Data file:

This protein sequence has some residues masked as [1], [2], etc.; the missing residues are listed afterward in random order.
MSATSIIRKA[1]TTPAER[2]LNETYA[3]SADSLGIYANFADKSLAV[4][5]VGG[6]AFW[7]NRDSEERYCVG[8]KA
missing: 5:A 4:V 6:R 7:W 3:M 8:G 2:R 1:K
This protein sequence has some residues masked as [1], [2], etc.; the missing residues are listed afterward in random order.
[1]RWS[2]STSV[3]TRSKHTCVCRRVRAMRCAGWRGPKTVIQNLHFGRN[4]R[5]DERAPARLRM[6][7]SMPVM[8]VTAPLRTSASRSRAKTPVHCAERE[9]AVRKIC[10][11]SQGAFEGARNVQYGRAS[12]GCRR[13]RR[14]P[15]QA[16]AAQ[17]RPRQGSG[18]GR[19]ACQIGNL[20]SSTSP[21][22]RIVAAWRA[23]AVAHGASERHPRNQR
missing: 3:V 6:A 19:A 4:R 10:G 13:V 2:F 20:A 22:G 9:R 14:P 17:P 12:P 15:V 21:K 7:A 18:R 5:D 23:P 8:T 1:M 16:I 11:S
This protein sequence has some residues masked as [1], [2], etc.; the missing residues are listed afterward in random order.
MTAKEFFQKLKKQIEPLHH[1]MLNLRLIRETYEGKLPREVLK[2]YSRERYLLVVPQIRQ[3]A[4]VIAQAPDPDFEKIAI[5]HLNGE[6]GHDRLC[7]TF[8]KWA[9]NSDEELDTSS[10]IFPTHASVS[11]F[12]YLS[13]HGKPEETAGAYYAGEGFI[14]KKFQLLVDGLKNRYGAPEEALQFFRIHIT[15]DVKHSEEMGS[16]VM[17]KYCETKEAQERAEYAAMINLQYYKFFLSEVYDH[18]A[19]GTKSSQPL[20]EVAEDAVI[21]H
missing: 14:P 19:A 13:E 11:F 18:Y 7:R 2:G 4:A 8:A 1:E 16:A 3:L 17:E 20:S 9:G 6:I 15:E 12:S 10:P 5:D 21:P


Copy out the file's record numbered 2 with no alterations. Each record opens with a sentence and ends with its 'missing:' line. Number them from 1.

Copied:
This protein sequence has some residues masked as [1], [2], etc.; the missing residues are listed afterward in random order.
[1]RWS[2]STSV[3]TRSKHTCVCRRVRAMRCAGWRGPKTVIQNLHFGRN[4]R[5]DERAPARLRM[6][7]SMPVM[8]VTAPLRTSASRSRAKTPVHCAERE[9]AVRKIC[10][11]SQGAFEGARNVQYGRAS[12]GCRR[13]RR[14]P[15]QA[16]AAQ[17]RPRQGSG[18]GR[19]ACQIGNL[20]SSTSP[21][22]RIVAAWRA[23]AVAHGASERHPRNQR
missing: 3:V 6:A 19:A 4:R 10:G 13:V 2:F 20:A 22:G 9:R 14:P 17:P 12:P 15:V 21:K 7:A 18:R 5:D 23:P 8:T 1:M 16:I 11:S